When you are thinking about the variations, you might want to consider if there is one that sticks out to you, one that you might want to assign more often than the others.

    The Single Reading

    Because this is CM-style writing, and not “normal” {whatever that means} writing, I am reminded {thanks, Mystie!} that a single reading suffices. We don’t read the passage over and over {as is suggested in the curriculum}, and we don’t refer to the original again, except during the “write it shorter” process. A good oral narration on the first day — if the child is well-trained in oral and written narrations after single readings, especially — is enough to make the rest of the process happen.

    About Editing and Final Drafts

    For editing, I have the child read their writing aloud to me. This solves about 95% of problems. Oh, they might not catch spelling errors {and I don’t worry about spelling during narration anyhow, for the most part}, but they catch missing words, incorrect tenses, and more. If it doesn’t sound right, it’s probably wrong, and they quickly learn this.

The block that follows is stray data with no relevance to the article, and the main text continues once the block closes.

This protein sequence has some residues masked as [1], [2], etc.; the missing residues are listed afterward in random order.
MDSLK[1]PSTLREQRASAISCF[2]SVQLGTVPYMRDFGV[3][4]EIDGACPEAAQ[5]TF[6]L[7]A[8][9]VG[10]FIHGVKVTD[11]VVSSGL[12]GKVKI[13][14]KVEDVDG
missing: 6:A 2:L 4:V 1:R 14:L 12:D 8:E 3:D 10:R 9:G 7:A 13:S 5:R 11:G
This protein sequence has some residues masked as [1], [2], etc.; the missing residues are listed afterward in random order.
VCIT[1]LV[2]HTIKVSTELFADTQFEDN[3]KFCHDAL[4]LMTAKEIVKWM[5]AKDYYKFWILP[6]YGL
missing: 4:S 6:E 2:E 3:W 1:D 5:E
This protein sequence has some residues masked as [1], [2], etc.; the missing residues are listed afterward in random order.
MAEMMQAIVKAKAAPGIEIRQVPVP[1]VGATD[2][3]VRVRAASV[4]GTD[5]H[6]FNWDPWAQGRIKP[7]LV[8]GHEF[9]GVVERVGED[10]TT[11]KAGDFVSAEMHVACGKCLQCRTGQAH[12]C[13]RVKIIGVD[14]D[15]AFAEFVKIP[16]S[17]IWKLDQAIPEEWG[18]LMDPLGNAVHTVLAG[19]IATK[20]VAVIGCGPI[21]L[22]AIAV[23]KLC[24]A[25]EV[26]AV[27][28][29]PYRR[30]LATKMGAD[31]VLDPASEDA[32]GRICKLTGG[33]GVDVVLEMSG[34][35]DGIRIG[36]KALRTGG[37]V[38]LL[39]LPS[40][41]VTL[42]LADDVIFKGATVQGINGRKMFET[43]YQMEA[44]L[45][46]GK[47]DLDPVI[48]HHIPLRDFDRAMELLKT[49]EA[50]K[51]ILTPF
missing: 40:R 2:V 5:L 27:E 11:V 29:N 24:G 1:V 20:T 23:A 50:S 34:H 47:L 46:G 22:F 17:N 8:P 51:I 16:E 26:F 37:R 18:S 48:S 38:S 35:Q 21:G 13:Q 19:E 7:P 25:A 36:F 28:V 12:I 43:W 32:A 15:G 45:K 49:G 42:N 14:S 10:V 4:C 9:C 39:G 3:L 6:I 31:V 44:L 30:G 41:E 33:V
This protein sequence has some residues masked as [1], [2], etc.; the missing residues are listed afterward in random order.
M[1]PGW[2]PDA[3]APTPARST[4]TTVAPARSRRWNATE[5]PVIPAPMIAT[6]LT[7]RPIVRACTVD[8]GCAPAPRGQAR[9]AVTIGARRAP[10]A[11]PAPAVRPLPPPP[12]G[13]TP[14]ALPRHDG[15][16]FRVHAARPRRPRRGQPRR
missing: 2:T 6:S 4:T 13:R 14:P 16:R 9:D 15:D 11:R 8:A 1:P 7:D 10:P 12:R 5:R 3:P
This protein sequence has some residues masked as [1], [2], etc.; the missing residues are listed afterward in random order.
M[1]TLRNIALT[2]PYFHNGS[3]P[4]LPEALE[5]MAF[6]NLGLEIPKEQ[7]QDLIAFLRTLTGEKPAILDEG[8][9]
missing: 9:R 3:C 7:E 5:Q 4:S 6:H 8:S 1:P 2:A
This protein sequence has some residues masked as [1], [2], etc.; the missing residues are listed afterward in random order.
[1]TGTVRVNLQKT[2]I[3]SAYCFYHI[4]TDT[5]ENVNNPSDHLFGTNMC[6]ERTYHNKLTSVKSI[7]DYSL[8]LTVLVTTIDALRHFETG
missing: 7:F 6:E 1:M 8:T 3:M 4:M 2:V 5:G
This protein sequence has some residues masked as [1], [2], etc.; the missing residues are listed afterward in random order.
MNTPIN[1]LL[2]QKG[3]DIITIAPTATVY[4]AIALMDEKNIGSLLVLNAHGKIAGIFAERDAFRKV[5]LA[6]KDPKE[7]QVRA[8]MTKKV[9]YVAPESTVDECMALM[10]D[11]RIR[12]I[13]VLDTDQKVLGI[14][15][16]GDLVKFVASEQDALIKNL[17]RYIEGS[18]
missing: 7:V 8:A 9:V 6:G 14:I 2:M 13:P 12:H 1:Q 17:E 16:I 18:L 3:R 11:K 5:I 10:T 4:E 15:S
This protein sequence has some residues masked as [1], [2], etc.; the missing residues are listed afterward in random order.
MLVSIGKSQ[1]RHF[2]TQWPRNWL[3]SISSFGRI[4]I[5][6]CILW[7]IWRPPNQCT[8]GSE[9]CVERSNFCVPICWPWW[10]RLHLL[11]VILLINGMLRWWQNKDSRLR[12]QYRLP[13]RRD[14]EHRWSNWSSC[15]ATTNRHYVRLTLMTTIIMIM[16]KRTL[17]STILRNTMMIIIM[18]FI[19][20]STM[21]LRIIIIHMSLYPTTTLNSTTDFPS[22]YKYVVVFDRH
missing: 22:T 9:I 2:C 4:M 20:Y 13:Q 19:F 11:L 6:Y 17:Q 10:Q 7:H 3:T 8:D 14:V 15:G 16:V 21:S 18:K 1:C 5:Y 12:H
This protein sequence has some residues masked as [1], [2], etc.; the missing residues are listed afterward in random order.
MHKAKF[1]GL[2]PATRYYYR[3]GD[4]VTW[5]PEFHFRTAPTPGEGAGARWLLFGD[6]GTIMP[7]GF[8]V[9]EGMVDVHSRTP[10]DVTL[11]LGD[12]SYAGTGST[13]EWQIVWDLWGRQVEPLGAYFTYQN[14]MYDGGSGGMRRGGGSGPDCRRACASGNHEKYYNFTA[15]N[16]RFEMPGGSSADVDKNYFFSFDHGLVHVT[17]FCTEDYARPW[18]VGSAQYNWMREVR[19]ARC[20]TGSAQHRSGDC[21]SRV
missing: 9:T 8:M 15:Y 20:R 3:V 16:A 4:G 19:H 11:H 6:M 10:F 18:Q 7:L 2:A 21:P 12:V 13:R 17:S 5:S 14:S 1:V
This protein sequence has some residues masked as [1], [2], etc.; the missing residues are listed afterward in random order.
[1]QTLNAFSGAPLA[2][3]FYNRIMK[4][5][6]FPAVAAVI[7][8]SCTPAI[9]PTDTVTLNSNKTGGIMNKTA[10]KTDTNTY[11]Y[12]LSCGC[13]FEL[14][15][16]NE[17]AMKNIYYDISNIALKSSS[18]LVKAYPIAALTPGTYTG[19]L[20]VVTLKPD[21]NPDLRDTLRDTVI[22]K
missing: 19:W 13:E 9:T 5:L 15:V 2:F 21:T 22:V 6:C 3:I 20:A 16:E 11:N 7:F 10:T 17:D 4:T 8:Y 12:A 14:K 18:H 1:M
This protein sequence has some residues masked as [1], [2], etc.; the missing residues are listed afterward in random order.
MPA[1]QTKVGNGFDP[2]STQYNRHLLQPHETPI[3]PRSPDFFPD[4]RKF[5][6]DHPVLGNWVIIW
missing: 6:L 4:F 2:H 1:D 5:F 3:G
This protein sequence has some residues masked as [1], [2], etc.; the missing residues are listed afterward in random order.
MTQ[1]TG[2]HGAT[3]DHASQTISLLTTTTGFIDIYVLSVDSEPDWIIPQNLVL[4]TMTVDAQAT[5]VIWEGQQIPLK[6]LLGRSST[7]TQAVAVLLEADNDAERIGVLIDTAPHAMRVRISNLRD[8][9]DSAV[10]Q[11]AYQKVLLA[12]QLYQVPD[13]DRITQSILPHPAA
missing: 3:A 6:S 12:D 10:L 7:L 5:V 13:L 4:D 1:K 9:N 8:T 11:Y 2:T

I don’t always have my student do final drafts, but during this process it was a good chance to teach him that his normal daily narrations are not final drafts. They have smudges and marks where he has changed things. They are readable, but not perfect. In rewriting one variation into a final draft, he began to get a sense for the type of work he’d actually turn in, were he in a traditional school setting.

    Coming Soon

    Next week, I’ll try and post some of the earliest examples of my students variations for fable stage. It has been fun looking through his old notebooks and seeing how far he has come.
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    2 Comments

  • Reply Michele August 30, 2015 at 9:39 am

    If you were to skip the outlining, what would he use to make his variations from? Since we do not want to continue to refer to the original text?

    • Reply Brandy Vencel August 30, 2015 at 1:55 pm

      He’d just do it based upon his own narration. If narration is done properly, the whole is stored in the memory, and so a variation is possible without outlining.

      This is actually how we still do it. This child is in 8th grade now, and we still use variations to make written narrations more interesting. He doesn’t outline, and he also skips the normal narration — so at this point, the variation *is* his narration, if that makes sense. It’s been fun, but of course now we are adding outlining back in because a little more analysis is appropriate at this age. 🙂